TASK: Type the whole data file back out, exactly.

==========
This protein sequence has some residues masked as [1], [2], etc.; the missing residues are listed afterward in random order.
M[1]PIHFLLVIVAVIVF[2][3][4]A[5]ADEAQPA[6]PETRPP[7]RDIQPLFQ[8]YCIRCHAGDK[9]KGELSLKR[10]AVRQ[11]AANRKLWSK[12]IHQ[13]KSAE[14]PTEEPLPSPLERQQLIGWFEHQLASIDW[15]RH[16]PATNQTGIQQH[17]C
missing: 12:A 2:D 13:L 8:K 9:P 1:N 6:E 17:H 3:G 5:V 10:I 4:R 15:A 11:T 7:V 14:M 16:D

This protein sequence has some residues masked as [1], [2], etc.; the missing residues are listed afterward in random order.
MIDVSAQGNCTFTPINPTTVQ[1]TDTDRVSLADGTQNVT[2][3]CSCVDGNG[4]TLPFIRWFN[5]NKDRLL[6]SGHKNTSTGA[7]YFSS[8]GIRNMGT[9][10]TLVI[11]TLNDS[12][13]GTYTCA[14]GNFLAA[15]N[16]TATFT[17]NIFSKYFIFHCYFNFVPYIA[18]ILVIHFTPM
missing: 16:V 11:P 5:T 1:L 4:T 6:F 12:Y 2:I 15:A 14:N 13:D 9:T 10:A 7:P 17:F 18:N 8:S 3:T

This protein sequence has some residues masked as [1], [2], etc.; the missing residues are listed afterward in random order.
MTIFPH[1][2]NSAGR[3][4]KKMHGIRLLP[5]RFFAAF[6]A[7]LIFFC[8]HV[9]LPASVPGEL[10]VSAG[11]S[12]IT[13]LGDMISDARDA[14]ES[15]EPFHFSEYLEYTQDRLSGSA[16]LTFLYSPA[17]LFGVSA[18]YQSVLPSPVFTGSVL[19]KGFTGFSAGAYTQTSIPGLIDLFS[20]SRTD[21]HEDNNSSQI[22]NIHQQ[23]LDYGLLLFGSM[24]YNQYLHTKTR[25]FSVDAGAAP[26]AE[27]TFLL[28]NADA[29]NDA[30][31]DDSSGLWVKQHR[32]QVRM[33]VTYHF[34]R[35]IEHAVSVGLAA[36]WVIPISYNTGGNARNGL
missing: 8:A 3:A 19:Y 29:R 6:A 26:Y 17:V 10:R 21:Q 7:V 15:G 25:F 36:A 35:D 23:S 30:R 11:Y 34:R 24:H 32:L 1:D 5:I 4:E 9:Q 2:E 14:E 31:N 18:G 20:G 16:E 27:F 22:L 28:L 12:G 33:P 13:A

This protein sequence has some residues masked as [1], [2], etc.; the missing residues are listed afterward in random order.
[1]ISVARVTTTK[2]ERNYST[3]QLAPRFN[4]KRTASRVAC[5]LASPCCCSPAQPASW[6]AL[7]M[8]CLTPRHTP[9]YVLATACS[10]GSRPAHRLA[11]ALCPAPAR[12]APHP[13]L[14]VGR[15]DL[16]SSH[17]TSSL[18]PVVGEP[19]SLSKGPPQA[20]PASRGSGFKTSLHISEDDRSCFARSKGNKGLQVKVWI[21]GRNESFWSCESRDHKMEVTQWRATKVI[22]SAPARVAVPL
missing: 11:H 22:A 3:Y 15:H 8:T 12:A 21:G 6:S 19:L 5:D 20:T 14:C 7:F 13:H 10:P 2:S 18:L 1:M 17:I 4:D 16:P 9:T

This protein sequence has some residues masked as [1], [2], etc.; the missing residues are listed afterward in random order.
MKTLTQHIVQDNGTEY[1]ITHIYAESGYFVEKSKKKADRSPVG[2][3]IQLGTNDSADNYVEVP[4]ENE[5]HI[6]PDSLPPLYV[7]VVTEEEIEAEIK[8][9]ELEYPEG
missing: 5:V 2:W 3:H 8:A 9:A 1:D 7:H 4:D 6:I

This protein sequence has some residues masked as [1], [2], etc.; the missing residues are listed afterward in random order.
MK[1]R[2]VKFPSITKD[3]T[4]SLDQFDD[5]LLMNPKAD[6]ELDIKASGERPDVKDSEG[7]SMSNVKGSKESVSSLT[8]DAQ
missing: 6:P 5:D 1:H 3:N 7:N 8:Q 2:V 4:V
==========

This protein sequence has some residues masked as [1], [2], etc.; the missing residues are listed afterward in random order.
M[1]PIHFLLVIVAVIVF[2][3][4]A[5]ADEAQPA[6]PETRPP[7]RDIQPLFQ[8]YCIRCHAGDK[9]KGELSLKR[10]AVRQ[11]AANRKLWSK[12]IHQ[13]KSAE[14]PTEEPLPSPLERQQLIGWFEHQLASIDW[15]RH[16]PATNQTGIQQH[17]C
missing: 12:A 2:D 13:L 8:K 9:P 1:N 6:E 17:H 3:G 5:V 10:I 4:R 15:A 11:T 7:V 14:M 16:D

This protein sequence has some residues masked as [1], [2], etc.; the missing residues are listed afterward in random order.
MIDVSAQGNCTFTPINPTTVQ[1]TDTDRVSLADGTQNVT[2][3]CSCVDGNG[4]TLPFIRWFN[5]NKDRLL[6]SGHKNTSTGA[7]YFSS[8]GIRNMGT[9][10]TLVI[11]TLNDS[12][13]GTYTCA[14]GNFLAA[15]N[16]TATFT[17]NIFSKYFIFHCYFNFVPYIA[18]ILVIHFTPM
missing: 16:V 11:P 5:T 1:L 4:T 6:F 12:Y 2:I 15:A 14:N 13:D 9:T 10:A 7:P 17:F 18:N 8:S 3:T

This protein sequence has some residues masked as [1], [2], etc.; the missing residues are listed afterward in random order.
MTIFPH[1][2]NSAGR[3][4]KKMHGIRLLP[5]RFFAAF[6]A[7]LIFFC[8]HV[9]LPASVPGEL[10]VSAG[11]S[12]IT[13]LGDMISDARDA[14]ES[15]EPFHFSEYLEYTQDRLSGSA[16]LTFLYSPA[17]LFGVSA[18]YQSVLPSPVFTGSVL[19]KGFTGFSAGAYTQTSIPGLIDLFS[20]SRTD[21]HEDNNSSQI[22]NIHQQ[23]LDYGLLLFGSM[24]YNQYLHTKTR[25]FSVDAGAAP[26]AE[27]TFLL[28]NADA[29]NDA[30][31]DDSSGLWVKQHR[32]QVRM[33]VTYHF[34]R[35]IEHAVSVGLAA[36]WVIPISYNTGGNARNGL
missing: 8:A 3:A 19:Y 29:R 6:A 26:Y 17:V 10:R 21:Q 7:V 15:G 25:F 36:A 35:D 23:S 30:R 11:Y 34:R 24:H 32:L 1:D 5:I 4:E 9:Q 2:E 14:E 31:N 18:G 20:G 16:E 27:F 22:L 28:L 12:G 33:P 13:A

This protein sequence has some residues masked as [1], [2], etc.; the missing residues are listed afterward in random order.
[1]ISVARVTTTK[2]ERNYST[3]QLAPRFN[4]KRTASRVAC[5]LASPCCCSPAQPASW[6]AL[7]M[8]CLTPRHTP[9]YVLATACS[10]GSRPAHRLA[11]ALCPAPAR[12]APHP[13]L[14]VGR[15]DL[16]SSH[17]TSSL[18]PVVGEP[19]SLSKGPPQA[20]PASRGSGFKTSLHISEDDRSCFARSKGNKGLQVKVWI[21]GRNESFWSCESRDHKMEVTQWRATKVI[22]SAPARVAVPL
missing: 11:H 22:A 3:Y 15:H 8:T 12:A 21:G 6:S 19:L 5:D 20:T 14:C 7:F 13:H 10:P 2:S 18:L 1:M 17:I 4:D 16:P 9:T

This protein sequence has some residues masked as [1], [2], etc.; the missing residues are listed afterward in random order.
MKTLTQHIVQDNGTEY[1]ITHIYAESGYFVEKSKKKADRSPVG[2][3]IQLGTNDSADNYVEVP[4]ENE[5]HI[6]PDSLPPLYV[7]VVTEEEIEAEIK[8][9]ELEYPEG
missing: 5:V 2:W 3:H 8:A 9:A 1:D 7:H 4:D 6:I

This protein sequence has some residues masked as [1], [2], etc.; the missing residues are listed afterward in random order.
MK[1]R[2]VKFPSITKD[3]T[4]SLDQFDD[5]LLMNPKAD[6]ELDIKASGERPDVKDSEG[7]SMSNVKGSKESVSSLT[8]DAQ
missing: 6:P 5:D 1:H 3:N 7:N 8:Q 2:V 4:V